The audio-recording was transcribed by an independent bilingual transcriptionist. The transcripts were analyzed for common themes by the researchers per common practice (Krueger & Casey, 2009). General descriptive statistics were used to assess questionnaire responses.
Participants were primarily middle-aged females (4 of 5) ages 33 to 47 years (average age 40.8 years) with limited education (Table 1). Two participants had a family member with diabetes, one was newly diagnosed (within the last 6 months), and one had been diagnosed for over 2 years. These participants reported receiving medical advice about diet and blood glucose control.
|Time Since Diabetes Diagnosisa|
|Does not have diabetes, family member does||2||50|
|<8 years education||3||75|
|9-12 years education||1||25|
|Oral Medication Usea|
|Received advice from health care provider about…a,c|
|Blood sugar control||4||100|
Note: a Total number of participants is four b Total number of participants is three; c Participants were able to choose more than one answer
Preferred Education Program Strategies
Group interaction was emphasized by participants as the key to an enjoyable educational program experience. Other important motivators for participation were energy and enthusiasm demonstrated by the educator. Listening and observing was the preferred learning style of these participants. Weekly classes taught as part of a consecutive 5- to 6-week group program was deemed an appropriate program design.
The reported "best programming time" was 6:00 pm because mealtime would be finished. Another suggested option was summer classes because participants would not need to work around their children's school schedule. Other preferred programming attributes included offering childcare and choosing a nearby location to hold the program. The type of location (e.g., church vs. library) was not of concern as demonstrated by the statement, "The place does not matter [to me] as long [as it] is close to where we live."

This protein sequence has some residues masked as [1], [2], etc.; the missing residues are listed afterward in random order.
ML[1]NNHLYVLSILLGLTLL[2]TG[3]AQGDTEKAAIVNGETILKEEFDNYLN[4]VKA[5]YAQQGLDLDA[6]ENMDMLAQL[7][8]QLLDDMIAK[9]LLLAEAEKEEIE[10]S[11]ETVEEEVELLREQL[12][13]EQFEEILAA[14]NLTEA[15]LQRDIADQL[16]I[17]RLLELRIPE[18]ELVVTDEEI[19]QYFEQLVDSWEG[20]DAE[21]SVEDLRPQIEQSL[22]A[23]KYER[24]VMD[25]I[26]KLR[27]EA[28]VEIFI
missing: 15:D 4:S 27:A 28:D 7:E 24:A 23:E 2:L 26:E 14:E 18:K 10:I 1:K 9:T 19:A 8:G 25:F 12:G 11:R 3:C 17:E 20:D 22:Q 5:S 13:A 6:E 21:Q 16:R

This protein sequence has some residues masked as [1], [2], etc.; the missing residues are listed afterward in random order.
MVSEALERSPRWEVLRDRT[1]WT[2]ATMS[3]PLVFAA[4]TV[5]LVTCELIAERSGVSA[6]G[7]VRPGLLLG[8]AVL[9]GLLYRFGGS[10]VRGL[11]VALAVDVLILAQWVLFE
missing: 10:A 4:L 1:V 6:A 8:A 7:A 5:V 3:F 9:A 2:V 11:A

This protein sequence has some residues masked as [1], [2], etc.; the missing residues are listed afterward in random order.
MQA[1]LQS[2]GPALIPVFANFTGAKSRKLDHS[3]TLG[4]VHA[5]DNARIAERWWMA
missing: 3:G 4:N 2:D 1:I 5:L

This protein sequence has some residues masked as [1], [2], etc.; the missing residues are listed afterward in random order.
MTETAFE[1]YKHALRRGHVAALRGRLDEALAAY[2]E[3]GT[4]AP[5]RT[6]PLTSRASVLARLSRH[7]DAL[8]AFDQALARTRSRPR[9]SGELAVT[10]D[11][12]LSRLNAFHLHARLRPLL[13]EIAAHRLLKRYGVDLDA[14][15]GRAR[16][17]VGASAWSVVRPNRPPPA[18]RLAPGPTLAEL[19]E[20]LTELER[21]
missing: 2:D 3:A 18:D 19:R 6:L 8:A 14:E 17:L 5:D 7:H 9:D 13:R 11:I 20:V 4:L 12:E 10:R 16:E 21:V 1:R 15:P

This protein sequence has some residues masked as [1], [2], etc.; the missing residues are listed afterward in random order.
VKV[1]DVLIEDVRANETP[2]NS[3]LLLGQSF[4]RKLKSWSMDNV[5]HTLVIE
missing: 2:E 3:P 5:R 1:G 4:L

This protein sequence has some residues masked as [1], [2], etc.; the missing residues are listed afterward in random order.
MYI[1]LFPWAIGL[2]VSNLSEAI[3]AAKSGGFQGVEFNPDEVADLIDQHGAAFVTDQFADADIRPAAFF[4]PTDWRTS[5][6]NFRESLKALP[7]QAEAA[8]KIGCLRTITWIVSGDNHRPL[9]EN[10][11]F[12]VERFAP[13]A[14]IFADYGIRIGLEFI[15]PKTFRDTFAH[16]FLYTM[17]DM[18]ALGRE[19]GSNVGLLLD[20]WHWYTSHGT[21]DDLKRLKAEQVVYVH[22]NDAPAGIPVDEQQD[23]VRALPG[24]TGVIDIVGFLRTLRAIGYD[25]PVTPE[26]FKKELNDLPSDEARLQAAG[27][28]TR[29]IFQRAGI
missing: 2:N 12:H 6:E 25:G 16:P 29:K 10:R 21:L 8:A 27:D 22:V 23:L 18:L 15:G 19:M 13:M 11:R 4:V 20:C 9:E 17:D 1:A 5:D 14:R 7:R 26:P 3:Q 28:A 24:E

Additionally, the reported topics identified as "needing to be addressed" in a diabetes education program were (1) learning to prevent and manage diabetes, (2) insulin use, and (3) diet management, specifically carbohydrates, portion sizes, and weight management. Furthermore, when asked about completing forms (e.g., evaluation documents, questionnaires) at educational programs, it was a group consensus to keep these to a minimum. One reported, "[I feel] tired, nervous, and [I] worry if I do not know the answers to the questions." Participants did not report any specific types of questions they would prefer not to answer. Finally, to better promote understanding and communications, some preferred that Spanish-speaking individuals teach their educational programs.
Barriers to DWD Participation
Reported barriers for attending the DWD program included limited time, family and work conflicts, viewing DWD as a low priority, and limited transportation. For example, when asked what factors influenced not being able to attend classes, one participant listed, "The time, work, the car, my kids." Although assumed to be a participation barrier, the completion of the questionnaires did not surface as one.